The award-winning writer Margaret Forster, whose novel Georgy Girl inspired one of the hit songs of the late 1960s, has died at the age of 77.
Her husband, the writer and journalist Hunter Davies, said that she died this morning at a hospice near her north London home.
Forster, a former teacher, was one of the UK’s most prolific writers, producing more than 20 works of fiction and a host of award-winning nonfiction titles after the success of her 1965 novel about a young woman adrift in swinging London.
Georgy Girl was made into a film starring Lynn Redgrave in the title role, alongside Charlotte Rampling, Alan Bates and James Mason, and featuring a song which was recorded by the Australian group the Seekers, and became an international chart-topper. It hit number one in Australia, no 3 in the UK, reached second place on the Billboard Hot 100 in the US, and was listed at number 36 on Rolling Stone’s “500 Greatest Pop Songs of all time”.
Davies said Forster, who had a mastectomy 40 years ago, had died of cancer of the back.
In a Sunday Times column at the weekend, he revealed that she was terminally ill, writing: “My wife, who has generally gone through life fitter, stronger and healthier than me, has gone into a hospice for respite care. So for the past four weeks I have been on my own, feeling dazed and disoriented.”
The couple met as teenagers in their home town of Carlisle where Forster, whose father was a mechanic, went to the local girls’ school. She won a scholarship to Oxford, though she has said she regretted not going to drama school instead.
They were married in 1960, the year that she graduated from university. Though they appeared to be poles apart temperamentally - he an indefatigable socialiser, while she would have nothing to do with the media merry-go-round - they remained inseparable. Asked what or who was the greatest love of your life, she once replied “reading and my husband.”
Biographer and journalist Valerie Grove, a longstanding family friend, said: “What I adored about her was the total lack of sentiment. Hunter would come breezing in from the Groucho full of stories and she would listen, but she would never go herself. She carried on writing novels of a slightly commercial nature about women’s lives and the deceit within families, but she would never talk about them.”
She interspersed her novels with books about literary figures such as Thackeray and Elizabeth Barrett Browning, and had a beady eye for a good story. It was her award-winning 1993 biography of Daphne du Maurier that first revealed the novelist’s complicated sexuality, and her obsessions with women, notably the actress Gertrude Lawrence.
The biography was commissioned by publisher Carmen Callil, who said of Forster: “She was a feminist and a socialist, whose life view was shaped by her sense of her working-class origins: most of her stories were about women’s lives. She was immensely brave and immensely sardonic and I adored her, though – in common with all but a handful of very close friends – I hardly saw her.”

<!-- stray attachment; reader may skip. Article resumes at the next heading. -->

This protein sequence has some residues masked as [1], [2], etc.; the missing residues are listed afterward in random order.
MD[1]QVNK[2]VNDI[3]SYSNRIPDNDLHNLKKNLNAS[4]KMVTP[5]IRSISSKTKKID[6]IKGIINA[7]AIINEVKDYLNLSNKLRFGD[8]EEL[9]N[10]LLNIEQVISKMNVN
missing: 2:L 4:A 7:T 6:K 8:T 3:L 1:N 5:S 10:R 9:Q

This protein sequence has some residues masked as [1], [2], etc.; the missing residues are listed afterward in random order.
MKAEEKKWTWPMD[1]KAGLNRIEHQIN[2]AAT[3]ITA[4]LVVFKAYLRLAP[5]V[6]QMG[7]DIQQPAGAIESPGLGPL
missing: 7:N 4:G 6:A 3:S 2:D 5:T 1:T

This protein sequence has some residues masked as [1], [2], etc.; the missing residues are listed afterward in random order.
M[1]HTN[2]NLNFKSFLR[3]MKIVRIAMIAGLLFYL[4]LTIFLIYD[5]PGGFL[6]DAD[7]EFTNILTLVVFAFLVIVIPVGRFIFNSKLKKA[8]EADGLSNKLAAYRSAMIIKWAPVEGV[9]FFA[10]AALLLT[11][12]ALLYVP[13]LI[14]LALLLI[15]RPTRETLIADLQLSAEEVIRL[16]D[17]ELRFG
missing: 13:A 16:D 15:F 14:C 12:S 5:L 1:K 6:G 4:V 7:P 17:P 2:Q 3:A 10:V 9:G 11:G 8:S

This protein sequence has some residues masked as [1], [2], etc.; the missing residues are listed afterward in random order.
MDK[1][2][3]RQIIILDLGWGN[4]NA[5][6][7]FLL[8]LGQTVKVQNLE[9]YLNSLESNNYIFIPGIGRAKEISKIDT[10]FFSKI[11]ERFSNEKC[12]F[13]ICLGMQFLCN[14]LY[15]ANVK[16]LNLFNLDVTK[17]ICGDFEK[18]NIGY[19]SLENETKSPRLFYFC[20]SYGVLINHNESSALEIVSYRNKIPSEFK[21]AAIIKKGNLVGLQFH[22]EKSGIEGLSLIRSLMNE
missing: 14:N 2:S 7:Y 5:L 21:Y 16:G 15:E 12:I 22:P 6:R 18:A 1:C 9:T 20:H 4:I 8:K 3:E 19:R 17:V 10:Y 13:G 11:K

The Du Maurier biography is still a source of reference for Du Maurier researchers, prompting a tweet from novelist Joanna Briscoe in response to Forster’s daughter Caitlin Davies’s announcement of her mother’s death:
One key to Du Maurier, wrote Forster, was her love of houses - a passion the novelist shared, going on to publish her own house-by-house autobiography in 2014.
My Life in Houses opened: “I was born on May 25, 1938, in the front bedroom of a house in Orton Road, on the outer edges of Raffles, a council estate. I was a lucky girl.” It went on to chart her journey from that council house, to her London home, via Oxford, Hampstead, the Lake District and the Mediterranean.
One of the people to tweet their condolences was another Carlisle-born success, the wine writer Jancis Robinson, who wrote “My great respect to a heroine, & fellow head girl of Carlisle & County High School, Margaret Forster. Bet she never tweeted. RIP”
In an interview for the Guardian’s Writer’s Rooms series, Forster revealed that she was indeed no lover of new technology: “I don’t have a computer. Everything I write is handwritten. The A4 paper lies in the middle of the desk with my fountain pen on it. I’m endlessly told how much time and effort it would save if I used a computer, and could delete and add as I wished, but I believe the whole process of using a pen is part of how I think and I’m more careful with the words when changing or erasing them would not be simple. And the handwriting gives me pleasure.
Her latest novel, How to Measure a Cow, returns to the Lake District, where she and Davies have a home. It is due out on 3 March from Chatto & Windus.
The publisher said on Monday: “We had the pleasure and honour of publishing her for thirty years. She wrote over forty works of fiction and non-fiction, ranging in subject from contemporary and historical novels to literary biography and memoir. Her books were both critical and popular successes throughout this long and productive career. She was also a wonderfully perceptive reader and an avid enthusiast and supporter of new writing.”